Indicators of viability for a new school

Catholic Education Melbourne adopts a set of indicators to assess the need for a new school in a parish. These indicators include:

  • long-term enrolment
  • site location
  • timing of school opening
  • ongoing financial viability.

These indicators include key benchmarks that form the criteria to be evaluated to determine whether or not a new school is viable in an emerging community. The criteria, indicators and benchmarks are summarised below.

Long-term enrolment and school catchment: A new school catchment requires sufficient Catholic households to support a primary school with a long-term enrolment (LTE) of between 200 and 500 students. New schools in metropolitan areas are planned for an LTE from 400 to 500 students, and regional or rural areas are planned with a minimum of 200 students. Catholic secondary schools (Years 7–12) are planned to achieve an LTE of at least 700, with optimal growth from 1,200 to 1,500 students. In some locations, new Catholic secondary colleges may exceed the 1,500 LTE benchmark. The number of households in a school catchment sufficient to maintain these enrolments is directly related to the proportion of the community that is Catholic. These are listed in an appendix to the ASP. The ASP includes a detailed report for each region (Northern, Eastern, Southern and Western) that includes catchment boundaries for new and existing schools with an estimate of the LTE for each new school catchment.

Site: A site must be purchased or under negotiation to purchase before the decision to open a new school in the area is confirmed. The site must meet site selection guidelines, including the area, as set out in Catholic Education Melbourne’s School Site Selection Criteria. A site is usually given a notional location in the relevant Strategic Plan of the area, which is completed prior to the site purchase.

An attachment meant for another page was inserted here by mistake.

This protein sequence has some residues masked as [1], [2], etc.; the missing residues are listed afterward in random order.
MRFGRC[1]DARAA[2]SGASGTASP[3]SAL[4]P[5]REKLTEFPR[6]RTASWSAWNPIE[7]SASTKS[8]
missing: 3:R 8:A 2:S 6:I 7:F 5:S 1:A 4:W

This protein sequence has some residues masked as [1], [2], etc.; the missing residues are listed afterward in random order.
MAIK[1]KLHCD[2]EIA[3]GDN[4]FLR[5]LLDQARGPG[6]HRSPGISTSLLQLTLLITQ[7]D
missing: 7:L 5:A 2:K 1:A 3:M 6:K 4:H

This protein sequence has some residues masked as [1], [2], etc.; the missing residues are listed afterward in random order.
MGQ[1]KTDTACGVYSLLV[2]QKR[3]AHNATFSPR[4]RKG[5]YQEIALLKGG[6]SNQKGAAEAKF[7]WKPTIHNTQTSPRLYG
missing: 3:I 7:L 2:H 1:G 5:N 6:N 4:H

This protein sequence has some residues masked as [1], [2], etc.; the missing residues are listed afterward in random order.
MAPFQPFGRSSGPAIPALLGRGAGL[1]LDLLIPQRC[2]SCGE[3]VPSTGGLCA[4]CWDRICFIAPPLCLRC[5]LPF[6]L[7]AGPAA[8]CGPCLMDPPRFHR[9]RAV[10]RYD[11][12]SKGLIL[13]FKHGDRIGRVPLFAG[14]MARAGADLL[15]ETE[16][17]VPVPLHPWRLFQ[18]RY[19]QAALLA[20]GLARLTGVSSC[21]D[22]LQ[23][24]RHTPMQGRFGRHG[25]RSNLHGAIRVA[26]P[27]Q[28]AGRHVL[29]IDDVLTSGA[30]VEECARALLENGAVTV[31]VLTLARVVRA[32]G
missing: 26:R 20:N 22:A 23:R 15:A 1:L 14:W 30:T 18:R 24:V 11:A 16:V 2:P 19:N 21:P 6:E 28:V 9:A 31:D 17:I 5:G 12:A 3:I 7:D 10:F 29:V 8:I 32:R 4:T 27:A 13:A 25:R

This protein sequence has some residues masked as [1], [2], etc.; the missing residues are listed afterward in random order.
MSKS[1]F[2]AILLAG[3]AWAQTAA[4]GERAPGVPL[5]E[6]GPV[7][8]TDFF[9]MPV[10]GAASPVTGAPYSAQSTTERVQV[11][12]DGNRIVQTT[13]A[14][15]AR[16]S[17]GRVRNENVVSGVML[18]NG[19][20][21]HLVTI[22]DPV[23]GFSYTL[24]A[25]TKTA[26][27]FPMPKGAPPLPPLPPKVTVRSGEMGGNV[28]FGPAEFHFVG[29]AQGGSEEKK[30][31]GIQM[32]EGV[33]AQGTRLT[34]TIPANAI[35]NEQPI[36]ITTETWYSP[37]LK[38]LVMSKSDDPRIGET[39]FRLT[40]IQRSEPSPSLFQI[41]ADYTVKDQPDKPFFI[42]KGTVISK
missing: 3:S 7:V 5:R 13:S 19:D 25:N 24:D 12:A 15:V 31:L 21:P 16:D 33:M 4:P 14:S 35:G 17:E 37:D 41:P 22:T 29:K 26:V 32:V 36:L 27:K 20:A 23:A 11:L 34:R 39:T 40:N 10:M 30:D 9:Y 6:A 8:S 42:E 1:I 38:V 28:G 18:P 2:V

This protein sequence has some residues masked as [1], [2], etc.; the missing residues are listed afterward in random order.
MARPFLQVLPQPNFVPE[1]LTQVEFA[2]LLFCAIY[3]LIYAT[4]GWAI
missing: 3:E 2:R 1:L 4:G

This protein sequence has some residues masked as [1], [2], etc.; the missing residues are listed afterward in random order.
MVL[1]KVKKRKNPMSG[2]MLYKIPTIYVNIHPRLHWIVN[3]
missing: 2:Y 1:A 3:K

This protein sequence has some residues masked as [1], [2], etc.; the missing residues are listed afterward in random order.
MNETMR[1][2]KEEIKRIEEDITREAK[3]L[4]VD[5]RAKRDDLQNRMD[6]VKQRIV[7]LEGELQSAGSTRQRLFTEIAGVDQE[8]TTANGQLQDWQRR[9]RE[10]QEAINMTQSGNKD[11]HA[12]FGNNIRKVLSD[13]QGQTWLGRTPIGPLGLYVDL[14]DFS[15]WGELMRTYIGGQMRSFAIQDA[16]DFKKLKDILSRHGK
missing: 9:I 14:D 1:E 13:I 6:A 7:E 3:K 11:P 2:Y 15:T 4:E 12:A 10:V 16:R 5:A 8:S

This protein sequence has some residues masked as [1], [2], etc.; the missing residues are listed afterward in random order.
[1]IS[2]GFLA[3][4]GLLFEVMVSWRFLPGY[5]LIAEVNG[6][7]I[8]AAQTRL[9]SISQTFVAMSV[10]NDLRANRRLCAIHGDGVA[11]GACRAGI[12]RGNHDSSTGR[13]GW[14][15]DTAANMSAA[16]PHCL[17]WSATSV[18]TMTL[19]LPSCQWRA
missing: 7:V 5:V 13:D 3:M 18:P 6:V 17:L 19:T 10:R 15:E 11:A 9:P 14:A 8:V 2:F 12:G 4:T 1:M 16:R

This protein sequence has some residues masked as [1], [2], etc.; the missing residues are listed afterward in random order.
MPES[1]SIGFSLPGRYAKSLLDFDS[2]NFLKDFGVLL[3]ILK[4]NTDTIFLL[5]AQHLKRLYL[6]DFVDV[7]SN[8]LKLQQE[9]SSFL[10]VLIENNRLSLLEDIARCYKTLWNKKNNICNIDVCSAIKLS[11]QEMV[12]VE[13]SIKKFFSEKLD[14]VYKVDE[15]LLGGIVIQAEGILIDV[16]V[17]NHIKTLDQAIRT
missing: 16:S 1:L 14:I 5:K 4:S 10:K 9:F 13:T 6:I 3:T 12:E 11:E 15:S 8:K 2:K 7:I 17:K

Initiation of planning: The standard benchmark that must be met to begin the process of planning for the opening of a new primary school is 1,500 occupied dwellings within a catchment. Planning a new secondary college is more complex and includes an assessment of the demand for Catholic secondary education at existing colleges, and analysis of projected population and dwelling growth in a broad location.

Enrolments: The enrolment benchmark for opening a new primary school is 120 students. Secondary schools require a Year 7 enrolment of three streams or 80 students. The financial model will ultimately determine the minimum number to ensure feasibility. The Year 7 enrolment ceiling for the school is directly related to the predicted enrolment yield of the defined school catchment.

Finance: Prior to the decision to open the school, a financial model is prepared that clearly demonstrates the projected enrolment of the new school will allow for ongoing viability. The financial model identifies the sources and quantum of funds required to achieve this outcome. Normal sources of capital funds include the Australian Government Capital Grants Program, the Supplementary Capital Fund (primary schools only) and school borrowings. The financial model cannot guarantee those funds which are applied for independently on the advice of Catholic Education Melbourne.

Any assessment of the ongoing viability of a school will be in accordance with the requirements of a not-for-profit school under the ETR Regulations. The criteria include, but are not limited to:

  • all money and property received by the school or the proprietor will be used solely for the purpose of the conduct of the school
  • any agreements/arrangements will be made in good faith at reasonable market value and not considered a prohibited agreement.
Refer to the VRQA Guidelines to the minimum standards for further information.
 
Catholic Education Melbourne 2019, School Site Selection Criteria, Catholic Education Melbourne, East Melbourne.
 
External References
VRQA Guidelines to the Minimum Standards and Requirements for School Registration – January 2019
 

Catholic Education Melbourne 28 January 2019 (Revised)